This is a case of mathematics really.
Knowing the size of the planting area helps you calculate how many hardy perennials you will need to fill it.
Of course, you don’t have to plant it all at once, part of the fun and joy of gardening is adding to the garden and letting it evolve over time.
Gardening, like any hobby or interest can be as expensive as you want it to be, but keeping an eye on cost will ensure the right number of plants for any given area.
If you are strapped for cash planting a designer border on a budget can take some time, several seasons in fact, but don’t despair, the best thing about gardening is learning how to propagate, multiply and grow your garden with very little cost.
Most perennial plants can be propagated in a number of ways to make more plants for free.
If money is no object then you can design and fill the border with instant impact and gratification.
What Perennial Plants Can I Grow In My Garden?
So, with all the above considered let’s take a closer look at some perfect hardy perennial border plants.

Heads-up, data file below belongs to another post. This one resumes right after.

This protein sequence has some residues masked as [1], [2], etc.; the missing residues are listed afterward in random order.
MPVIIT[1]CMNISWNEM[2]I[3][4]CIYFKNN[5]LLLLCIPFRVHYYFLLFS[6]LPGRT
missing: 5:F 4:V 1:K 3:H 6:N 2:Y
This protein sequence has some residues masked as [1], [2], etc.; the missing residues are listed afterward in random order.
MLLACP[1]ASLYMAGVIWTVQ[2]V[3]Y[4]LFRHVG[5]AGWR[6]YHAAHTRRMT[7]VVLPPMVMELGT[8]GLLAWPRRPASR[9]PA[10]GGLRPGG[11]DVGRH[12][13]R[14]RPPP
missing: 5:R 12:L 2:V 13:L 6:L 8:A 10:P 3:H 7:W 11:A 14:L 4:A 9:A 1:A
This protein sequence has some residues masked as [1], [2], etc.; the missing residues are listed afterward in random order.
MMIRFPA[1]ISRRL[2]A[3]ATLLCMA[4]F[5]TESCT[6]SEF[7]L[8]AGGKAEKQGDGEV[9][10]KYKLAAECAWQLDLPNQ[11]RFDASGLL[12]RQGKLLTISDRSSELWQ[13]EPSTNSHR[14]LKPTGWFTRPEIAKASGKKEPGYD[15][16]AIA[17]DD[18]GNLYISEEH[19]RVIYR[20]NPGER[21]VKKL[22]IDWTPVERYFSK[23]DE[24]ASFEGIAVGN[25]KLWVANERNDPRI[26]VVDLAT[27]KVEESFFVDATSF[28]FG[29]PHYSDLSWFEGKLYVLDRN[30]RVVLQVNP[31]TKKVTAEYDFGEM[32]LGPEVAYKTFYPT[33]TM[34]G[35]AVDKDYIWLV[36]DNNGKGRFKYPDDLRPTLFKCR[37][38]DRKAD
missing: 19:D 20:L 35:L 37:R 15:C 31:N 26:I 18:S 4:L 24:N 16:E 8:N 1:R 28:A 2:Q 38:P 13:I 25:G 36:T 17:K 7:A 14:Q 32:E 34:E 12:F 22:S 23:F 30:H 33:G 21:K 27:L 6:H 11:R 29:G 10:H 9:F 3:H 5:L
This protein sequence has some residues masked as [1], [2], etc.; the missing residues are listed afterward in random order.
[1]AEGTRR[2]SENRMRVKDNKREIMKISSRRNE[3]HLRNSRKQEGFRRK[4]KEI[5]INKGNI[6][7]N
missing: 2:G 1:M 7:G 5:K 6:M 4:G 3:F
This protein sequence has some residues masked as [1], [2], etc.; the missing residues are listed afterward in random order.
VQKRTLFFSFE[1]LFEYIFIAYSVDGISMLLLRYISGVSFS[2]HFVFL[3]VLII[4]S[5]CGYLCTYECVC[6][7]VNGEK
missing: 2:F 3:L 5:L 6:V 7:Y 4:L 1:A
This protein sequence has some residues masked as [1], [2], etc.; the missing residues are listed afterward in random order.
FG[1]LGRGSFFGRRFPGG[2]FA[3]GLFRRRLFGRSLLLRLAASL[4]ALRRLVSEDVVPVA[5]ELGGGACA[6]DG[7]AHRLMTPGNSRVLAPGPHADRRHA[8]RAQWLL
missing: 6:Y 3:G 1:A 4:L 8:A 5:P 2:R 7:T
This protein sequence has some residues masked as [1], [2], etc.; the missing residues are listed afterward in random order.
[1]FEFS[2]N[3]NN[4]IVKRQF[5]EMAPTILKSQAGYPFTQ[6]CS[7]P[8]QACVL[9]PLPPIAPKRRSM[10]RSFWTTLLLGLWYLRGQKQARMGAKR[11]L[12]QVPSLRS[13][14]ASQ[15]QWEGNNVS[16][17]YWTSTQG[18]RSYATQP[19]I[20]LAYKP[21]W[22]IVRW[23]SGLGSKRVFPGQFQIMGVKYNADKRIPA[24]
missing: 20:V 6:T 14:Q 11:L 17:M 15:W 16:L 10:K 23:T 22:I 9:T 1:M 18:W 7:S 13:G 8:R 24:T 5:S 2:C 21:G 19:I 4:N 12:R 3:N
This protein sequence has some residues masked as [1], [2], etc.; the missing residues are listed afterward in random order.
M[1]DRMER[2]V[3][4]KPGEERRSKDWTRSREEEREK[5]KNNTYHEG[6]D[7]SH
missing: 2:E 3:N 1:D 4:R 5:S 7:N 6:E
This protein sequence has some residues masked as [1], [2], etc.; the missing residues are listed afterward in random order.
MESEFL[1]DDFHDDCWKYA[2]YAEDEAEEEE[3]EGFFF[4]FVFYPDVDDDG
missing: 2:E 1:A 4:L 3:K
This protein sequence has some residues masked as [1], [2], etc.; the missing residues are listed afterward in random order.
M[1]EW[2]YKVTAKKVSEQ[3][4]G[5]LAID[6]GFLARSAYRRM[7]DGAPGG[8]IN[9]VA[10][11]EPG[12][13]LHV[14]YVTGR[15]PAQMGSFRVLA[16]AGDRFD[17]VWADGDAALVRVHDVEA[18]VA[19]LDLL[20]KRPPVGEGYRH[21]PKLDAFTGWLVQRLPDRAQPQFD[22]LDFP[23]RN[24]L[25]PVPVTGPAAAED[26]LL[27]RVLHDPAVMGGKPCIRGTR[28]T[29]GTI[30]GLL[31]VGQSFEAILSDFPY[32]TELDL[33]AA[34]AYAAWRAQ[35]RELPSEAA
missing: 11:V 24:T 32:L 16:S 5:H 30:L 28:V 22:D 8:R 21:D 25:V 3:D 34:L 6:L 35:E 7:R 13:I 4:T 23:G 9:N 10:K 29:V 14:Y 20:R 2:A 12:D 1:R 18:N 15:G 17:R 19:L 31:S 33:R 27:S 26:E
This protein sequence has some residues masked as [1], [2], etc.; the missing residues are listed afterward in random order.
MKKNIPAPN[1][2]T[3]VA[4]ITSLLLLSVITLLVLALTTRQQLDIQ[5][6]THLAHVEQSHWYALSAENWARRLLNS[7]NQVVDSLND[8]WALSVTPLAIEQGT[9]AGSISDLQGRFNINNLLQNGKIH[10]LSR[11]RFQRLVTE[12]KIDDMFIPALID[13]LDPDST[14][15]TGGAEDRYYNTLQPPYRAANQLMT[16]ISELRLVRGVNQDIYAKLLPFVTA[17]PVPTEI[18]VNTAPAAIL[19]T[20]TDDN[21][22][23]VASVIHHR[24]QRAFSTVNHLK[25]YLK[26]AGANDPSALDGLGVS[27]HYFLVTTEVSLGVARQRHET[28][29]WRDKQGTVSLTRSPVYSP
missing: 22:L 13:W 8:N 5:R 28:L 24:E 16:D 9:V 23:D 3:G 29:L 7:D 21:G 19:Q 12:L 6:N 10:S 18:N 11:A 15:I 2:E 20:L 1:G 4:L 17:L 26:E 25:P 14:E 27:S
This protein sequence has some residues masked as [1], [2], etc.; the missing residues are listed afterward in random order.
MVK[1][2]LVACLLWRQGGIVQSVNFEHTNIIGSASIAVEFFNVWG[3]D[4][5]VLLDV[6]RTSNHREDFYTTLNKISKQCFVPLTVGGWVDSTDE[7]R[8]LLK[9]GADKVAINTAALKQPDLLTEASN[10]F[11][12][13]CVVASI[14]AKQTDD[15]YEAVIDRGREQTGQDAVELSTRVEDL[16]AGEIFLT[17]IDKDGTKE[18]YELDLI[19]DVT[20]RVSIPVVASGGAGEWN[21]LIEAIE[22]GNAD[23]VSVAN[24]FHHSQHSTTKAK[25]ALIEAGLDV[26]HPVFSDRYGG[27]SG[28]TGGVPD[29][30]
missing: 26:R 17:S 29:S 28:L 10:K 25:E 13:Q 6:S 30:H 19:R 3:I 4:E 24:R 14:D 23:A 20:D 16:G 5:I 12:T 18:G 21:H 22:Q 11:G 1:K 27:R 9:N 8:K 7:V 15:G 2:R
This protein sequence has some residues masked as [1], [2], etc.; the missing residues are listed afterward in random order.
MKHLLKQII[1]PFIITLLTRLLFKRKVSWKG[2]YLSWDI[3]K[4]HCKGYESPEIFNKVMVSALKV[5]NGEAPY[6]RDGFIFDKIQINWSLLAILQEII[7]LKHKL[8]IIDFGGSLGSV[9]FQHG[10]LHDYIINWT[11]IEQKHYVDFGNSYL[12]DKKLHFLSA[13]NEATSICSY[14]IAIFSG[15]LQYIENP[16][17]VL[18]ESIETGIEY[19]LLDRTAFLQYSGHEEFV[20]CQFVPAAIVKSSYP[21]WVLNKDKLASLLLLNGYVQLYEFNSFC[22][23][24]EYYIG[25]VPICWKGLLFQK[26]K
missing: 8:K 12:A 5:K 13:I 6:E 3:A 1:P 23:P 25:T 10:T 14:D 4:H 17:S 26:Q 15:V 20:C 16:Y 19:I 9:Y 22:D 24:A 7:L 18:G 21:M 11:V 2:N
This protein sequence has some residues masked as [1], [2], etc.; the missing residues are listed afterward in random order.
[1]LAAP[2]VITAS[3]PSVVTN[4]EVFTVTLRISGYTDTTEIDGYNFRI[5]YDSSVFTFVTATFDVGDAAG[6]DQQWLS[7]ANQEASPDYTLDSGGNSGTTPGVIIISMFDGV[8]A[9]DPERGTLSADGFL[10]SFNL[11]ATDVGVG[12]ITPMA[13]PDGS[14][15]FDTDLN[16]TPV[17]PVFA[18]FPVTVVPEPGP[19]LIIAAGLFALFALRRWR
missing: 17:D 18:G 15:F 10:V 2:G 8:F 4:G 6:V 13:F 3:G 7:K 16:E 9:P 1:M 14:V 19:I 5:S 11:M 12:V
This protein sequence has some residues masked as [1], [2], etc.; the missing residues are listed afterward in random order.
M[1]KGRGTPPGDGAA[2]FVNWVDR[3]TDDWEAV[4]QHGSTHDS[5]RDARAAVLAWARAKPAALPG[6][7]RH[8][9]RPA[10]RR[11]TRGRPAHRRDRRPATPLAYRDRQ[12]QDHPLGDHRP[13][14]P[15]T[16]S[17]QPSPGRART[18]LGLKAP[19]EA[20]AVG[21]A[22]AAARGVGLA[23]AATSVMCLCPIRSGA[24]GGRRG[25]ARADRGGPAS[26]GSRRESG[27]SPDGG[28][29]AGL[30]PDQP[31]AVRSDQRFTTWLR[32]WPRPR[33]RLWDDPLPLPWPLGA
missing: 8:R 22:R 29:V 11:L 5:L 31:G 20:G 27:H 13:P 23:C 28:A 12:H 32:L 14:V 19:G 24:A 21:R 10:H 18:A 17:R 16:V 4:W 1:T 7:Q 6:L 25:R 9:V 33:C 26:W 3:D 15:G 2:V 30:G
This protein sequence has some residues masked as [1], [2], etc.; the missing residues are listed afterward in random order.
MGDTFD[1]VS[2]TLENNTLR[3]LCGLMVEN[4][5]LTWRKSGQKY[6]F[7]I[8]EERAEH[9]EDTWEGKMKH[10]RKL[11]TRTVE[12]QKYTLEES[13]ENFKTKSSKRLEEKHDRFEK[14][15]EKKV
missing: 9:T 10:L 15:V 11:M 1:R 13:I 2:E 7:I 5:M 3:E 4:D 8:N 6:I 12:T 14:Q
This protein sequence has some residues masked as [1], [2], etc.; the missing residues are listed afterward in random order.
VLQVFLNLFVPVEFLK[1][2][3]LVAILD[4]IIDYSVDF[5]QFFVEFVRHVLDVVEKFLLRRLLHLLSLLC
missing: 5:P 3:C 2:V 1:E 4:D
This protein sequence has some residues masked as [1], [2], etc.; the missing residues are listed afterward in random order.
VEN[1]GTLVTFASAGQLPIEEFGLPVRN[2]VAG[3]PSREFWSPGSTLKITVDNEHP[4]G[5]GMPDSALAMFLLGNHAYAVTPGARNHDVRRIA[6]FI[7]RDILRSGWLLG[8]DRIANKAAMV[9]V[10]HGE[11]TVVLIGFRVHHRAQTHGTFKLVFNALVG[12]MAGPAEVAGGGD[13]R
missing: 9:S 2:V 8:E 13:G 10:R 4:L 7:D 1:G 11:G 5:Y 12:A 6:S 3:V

In regard to soil type and aspect, investing in gardening books such as the RHS Plant and Flowers is a great way of researching plants and finding ones most suited to your garden’s situation.
Books will also allow you so much inspiration, let your imagination grow and your garden will grow too.
Planting A Hardy Perennial Border
Choose plants with different heights, foliage, form and movement.
What style do you wish to portray, dynamic, wow factor, or maybe a soft, floaty feel? Cottage garden, Easy Maintenance, Mediterranean, Exotic or Coastal planting are just a few planting style examples.
Selecting the colours is a matter of what you like in terms of colour schemes.
Are you looking for bold, hot and bright colours such as reds, orange, purple or yellow? Or do you want a more subtle, pastel palette in soft pinks, blues, cream and mauve?
Plants in one colour of differing shades has a calming impact, while white flowers and silvery foliage help draw attention and light up a shady corner. Colour really is your own preference.